All this occurred in the early days of digital photography. Given this fact, I went to a Staples in the heart of DC and bought a small serviceable point and shoot camera. I went back to the exhibit the next day and surreptitiously photographed the monk. He did not voice any objection.

The museum guard, in coming upon me as I was completing my work, however, was most unamused and told me in no uncertain tone that I could not photograph anything in the exhibit and must leave immediately. Having obtained what I needed, I feigned ignorance and left.

I attempted to search other resources at the various libraries of the Smithsonian, but left no wiser. Back home I went through the library of the Cincinnati Art Museum and learned a little of Tibetan art. Some months later in the used book stores of Ann Arbor, I bought a slew of books on Asian art. I studied them and came no closer to answering the question of who created the monk.

In fact, the more I studied, the faster the questions inside my headed multiplied.

What was life like in fifteenth century Tibet? Where did the materials come from? How was the statue constructed. Was it constructed by one or more people. Where and why was it sculpted, for what purpose?

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Why has man always sought to create, often in spite of himself, often in the face of common sense? Or, as one review of the show noted: “‘Himalayas An Aesthetic Adventure,” provides viewers with visual evidence of the spiritual aspirations of those who, over millennia, have defied the physical hardships of an arduous mountain terrain to express their soaring creative spirit. This is the first exhibition on a grand scale of art representing the entire region of the Himalaya Mountains-the rooftop of the world-bringing together 187 works of Buddhist and Hindu art created between the 5th and 19th centuries.’

So why go to-what had to amount to tremendous time trouble and expense to create such work as the monk in a place where survival had to be a daily challenge, especially in fifteenth century Tibet?

Pratapaditya Pal, the show’s curator- in the show’s catalogue- attempted to provide some insight by writing: : “… the primary purpose an image serves is to provide the viewer with a glimpse of the divine in a tangible form. The forms themselves are visions of mystics and saints, poets, and seers…. [The artist’s] aim was to express truth (satyam), beauty (sundaram), and the auspicious (sivam)” (pp. 17, 19).”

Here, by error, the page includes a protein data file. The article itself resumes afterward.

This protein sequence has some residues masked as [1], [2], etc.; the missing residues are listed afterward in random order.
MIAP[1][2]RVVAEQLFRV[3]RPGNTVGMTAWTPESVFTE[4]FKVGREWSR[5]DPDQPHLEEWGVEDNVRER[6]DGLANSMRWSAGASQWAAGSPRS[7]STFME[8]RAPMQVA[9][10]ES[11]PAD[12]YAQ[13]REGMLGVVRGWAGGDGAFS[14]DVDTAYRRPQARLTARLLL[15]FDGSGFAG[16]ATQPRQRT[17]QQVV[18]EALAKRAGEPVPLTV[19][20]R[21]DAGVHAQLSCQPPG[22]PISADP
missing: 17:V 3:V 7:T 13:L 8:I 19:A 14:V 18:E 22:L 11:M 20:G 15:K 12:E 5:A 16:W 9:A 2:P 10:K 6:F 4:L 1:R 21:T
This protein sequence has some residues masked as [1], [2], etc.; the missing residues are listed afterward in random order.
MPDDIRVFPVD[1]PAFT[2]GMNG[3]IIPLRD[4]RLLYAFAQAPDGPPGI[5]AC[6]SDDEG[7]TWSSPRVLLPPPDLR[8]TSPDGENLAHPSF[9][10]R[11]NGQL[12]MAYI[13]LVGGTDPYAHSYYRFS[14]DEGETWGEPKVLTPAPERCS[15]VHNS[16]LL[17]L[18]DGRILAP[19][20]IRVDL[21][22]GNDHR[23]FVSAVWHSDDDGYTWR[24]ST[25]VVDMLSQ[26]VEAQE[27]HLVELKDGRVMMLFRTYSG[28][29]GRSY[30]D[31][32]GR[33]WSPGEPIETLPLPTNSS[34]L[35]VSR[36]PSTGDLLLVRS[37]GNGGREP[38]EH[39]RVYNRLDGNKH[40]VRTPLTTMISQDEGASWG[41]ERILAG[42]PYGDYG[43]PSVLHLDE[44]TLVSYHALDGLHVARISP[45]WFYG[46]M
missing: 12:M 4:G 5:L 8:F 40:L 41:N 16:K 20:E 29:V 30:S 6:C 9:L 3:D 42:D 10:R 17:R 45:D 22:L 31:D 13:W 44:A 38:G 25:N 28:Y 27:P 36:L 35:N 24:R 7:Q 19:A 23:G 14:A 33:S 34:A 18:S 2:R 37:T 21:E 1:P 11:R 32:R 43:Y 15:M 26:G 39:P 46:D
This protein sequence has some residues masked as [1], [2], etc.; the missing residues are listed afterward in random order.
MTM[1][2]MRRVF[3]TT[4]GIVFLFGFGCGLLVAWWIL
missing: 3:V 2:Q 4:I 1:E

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I tried to imagine the average American placing the need to express truth, beauty or the auspicious above their own personal comfort;  elevating truth, beauty and the auspicious above the need for another cheeseburger, giving up a Sunday afternoon worshiping the sacred cult of the NFL in order to create a work of beauty.

I could not get there. The more I contemplated the topic, the more inspiring the story became., slowly I came to learn about the production of sculpture in this time and place.

Victor Cassidy in writing of the Himalaya exhibit noted that,: “Himalayas art was made by temple artists who often belonged to a family whose senior member did the most challenging work while apprentices painted in the corners. Major pieces could take years to finish. The paint, applied with a brush, was made from ground pigment mixed with gum Arabic. Himalayas sculptures are lost wax castings. Elaborate works were made in pieces and assembled. Dr. Pal says that the Himalayas artists had a more advanced metallurgy than their counterparts in Europe.”

Another thought nagged me. If the need to create was so universal, throughout time and space- if art was ubiquitous throughout all cultures, all over the world-, why have these efforts throughout man’s history so often failed to receive the same degree of respect as other products created by man- such as goods created by farmers or craftsmen.

From almost the very minute that man as a life form as existed upon this earth, he has expressed- sometimes at great effort and expense, his need to create, to document to share. Elizabeth Kolbert in her great New Yorker Piece in considering man’s first known efforts at visual arts- in the form of cave paintings at Dordogne wrote:

…Grotte des Combarelles, is a long, very narrow cave that zigzags through a limestone cliff.  Hundreds of feet in, the walls of the cave are covered with engravings—a mammoth curling its trunk, a wild horse lifting its head, a reindeer leaning forward, apparently to drink. …when the etchings were originally created, some twelve or thirteen thousand years ago, the only way to gain access to the site would have been to crawl, and the only way to see in the absolute dark would have been to carry fire. As I crept along through the gloom, past engravings of wisent and aurochs and woolly rhinos, it occurred to me that I really had no clue what would drive someone to wriggle through a pitch-black tunnel to cover the walls with images that only another, similarly driven soul would see. Yet it also struck me that so much of what is distinctively human was here on display—creativity, daring, “madness.” And then there were the animals pictured on the walls—the aurochs and mammoths and rhinos. These were the beasts that Paleolithic Europeans had hunted, and then, one by one, as with the Neanderthals, obliterated. ♦ Elizabeth Kolbert -Sleeping with the Enemy.